Steve Coogan may be playing a veiled portrait of fashion mogul and billionaire Sir Philip Green in Michael Winterbottom’s new satire “Greed,” but he isn’t that interested in Green as a person, and he certainly doesn’t care if Green ends up seeing the film.
In “Greed,” Coogan plays Richard McCreadie — also known as “Greedy McCreadie” — a billionaire who tries to throw a lavish 60th birthday party for himself in Greece, only for his efforts to be complicated by his own hubris and the arrival of some Syrian refugees. McCreadie’s rise to power has similarities to Green’s own trajectory and exploits, but Coogan and Winterbottom point the finger not just at him but the fashion industry as a whole.
“I’m not interested in Philip Green as an individual. I’m interested in the system that allows people like him to thrive, and that’s really what we’re talking about. What he thinks about it, I don’t really give a monkey’s–,” Coogan told TheWrap, catching himself before using a profanity. “Even if Philip Green has some weird epiphany or some conversion — which is not going to happen — even if he did, it wouldn’t make much difference to the system.”
The BBC reported ahead of the film’s release that Green, who owns Topman and several other retail fashion chains, has “no intention” of seeing Winterbottom’s film, though a source that spoke with Financial News added that Green wishes they had contacted him to get research for their comedy.
While the film finds humor in McCreadie’s cutting, “Veep”-style insults to subordinates and the bumbling antics of his biographer or family members, Winterbottom gets serious when he shifts focus to the Sri Lankan factory workers who get paid a minuscule wage to make McCreadie’s merchandise.
“It’s a look at how the whole industry works and how the whole world works. You could’ve picked another industry,” Winterbottom said. He added that he didn’t want McCreadie himself to be a broad caricature, because the many tax loopholes and monetary schemes that McCreadie pulls off are all very real for the figures the film satirizes.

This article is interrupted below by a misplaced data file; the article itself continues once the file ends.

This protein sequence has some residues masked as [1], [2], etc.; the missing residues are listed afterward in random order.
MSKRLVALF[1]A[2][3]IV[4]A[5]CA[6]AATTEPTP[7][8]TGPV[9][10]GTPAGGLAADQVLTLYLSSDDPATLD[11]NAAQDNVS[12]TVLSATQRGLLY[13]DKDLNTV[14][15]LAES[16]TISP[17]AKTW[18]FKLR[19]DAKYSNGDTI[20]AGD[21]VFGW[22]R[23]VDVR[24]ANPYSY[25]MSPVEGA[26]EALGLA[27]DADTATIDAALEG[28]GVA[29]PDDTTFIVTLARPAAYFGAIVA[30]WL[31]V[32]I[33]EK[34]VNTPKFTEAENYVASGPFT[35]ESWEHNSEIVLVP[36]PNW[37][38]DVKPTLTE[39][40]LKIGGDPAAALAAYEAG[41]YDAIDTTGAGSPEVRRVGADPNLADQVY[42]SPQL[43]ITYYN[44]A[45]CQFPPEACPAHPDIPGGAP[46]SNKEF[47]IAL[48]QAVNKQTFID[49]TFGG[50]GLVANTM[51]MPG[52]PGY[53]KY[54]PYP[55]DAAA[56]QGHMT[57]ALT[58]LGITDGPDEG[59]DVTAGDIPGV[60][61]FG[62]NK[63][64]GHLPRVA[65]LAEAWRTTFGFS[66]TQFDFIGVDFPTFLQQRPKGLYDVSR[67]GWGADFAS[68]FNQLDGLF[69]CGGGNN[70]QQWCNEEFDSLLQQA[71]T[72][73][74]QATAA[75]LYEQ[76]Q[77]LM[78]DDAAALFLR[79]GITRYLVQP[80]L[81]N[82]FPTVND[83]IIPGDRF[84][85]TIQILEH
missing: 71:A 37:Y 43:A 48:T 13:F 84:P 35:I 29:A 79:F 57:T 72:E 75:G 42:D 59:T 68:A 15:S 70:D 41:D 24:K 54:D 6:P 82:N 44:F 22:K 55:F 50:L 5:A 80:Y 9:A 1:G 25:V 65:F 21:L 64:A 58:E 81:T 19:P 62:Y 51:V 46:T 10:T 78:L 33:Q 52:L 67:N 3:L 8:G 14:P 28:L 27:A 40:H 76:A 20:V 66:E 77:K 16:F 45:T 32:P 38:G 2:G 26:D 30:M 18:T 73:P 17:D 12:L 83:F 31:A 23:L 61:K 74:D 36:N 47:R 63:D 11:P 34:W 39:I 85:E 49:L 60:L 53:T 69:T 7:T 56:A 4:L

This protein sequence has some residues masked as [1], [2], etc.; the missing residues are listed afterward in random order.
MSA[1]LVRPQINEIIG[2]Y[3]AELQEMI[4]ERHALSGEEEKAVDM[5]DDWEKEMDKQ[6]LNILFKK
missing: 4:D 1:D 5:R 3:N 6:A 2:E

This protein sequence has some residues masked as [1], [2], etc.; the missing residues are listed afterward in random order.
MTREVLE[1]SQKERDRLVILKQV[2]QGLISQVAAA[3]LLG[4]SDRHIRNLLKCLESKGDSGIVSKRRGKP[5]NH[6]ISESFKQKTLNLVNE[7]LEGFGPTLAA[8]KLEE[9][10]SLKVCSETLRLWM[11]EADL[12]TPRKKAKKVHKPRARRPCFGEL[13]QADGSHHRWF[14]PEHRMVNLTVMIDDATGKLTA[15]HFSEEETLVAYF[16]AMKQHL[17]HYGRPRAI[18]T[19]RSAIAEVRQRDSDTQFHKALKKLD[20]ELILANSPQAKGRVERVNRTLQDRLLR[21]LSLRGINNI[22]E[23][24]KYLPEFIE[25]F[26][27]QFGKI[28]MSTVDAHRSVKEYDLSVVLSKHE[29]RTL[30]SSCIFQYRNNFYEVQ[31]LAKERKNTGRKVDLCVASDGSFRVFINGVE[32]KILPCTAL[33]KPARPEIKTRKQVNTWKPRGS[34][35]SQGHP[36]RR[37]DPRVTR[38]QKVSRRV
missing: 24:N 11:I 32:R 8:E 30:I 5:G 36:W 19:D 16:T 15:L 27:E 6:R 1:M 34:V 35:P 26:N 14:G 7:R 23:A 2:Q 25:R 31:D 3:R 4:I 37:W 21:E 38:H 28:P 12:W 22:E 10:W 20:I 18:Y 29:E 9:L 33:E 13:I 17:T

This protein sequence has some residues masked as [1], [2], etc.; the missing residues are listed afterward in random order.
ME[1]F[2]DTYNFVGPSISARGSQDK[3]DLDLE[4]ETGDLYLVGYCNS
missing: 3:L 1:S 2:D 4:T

Coogan himself is no stranger to playing the arrogant type on film, whether as his long-running Alan Partridge character or even as a broad version of himself in “The Trip” films, but because “Greed” aimed for a blend of realism and humor, his job was that much easier.
“There are many, many wealthy, flamboyant, unapologetic individuals like the character Rich McCreadie, so you look around you and see how they are and how they behave. So a lot of the work was done for me in a way,” Coogan said.
And, of course, Green isn’t the only target “Greed” goes after. Coogan has a scene in front of British PMs where he criticizes Amazon, Apple, Google and even U2’s Bono for how they’ve dealt with their taxes. And Winterbottom makes a point to call out celebrities who have attended such lavish parties for billionaires, while overlooking the factory employees in Third World countries that make these events possible.
“How is it that a guy who runs a company is worth $60 billion and the women making the clothes for that company are getting paid $3.50 a day?” Winterbottom asked. “It felt very simple to make the link between those kinds of facts and figures with specific examples.”
When “Greed” debuted in Toronto last year, audiences responded strongly to a series of end-credit title cards that listed the salaries of specific heads of fashion companies like H&M and Zara alongside the salaries of the lowest level employees who make their clothes. But Winterbottom previously said the studio made him censor the credits to remove specific brand mentions. The film now ends with a general swipe at the overall wealth of the Top 10 fashion companies in the world compared to the average salaries of factory workers. But the director’s message — and disappointment at the change — remains the same.
“That was the bit they liked. That was the bit that energized them, made them feel like we can change. This is silly, because it’s funny how grotesque the inequality is. So that was the favorite bit we had in the film. But unfortunately, we weren’t allowed to keep it in. I hope the film still does that,” he said. “It’s not about individuals, it’s about the system. But by seeing it typed down exactly how much money, what person does have or a particular brand or a particular person, it brings home how crazy it is.”
“The living standards of these people who are the bottom of the supply chain, that’s what’s important. It’s trying to talk about this and find the political will, which is there, to make a difference,” Coogan added. “There’s no reason why this shouldn’t become part of the agenda.”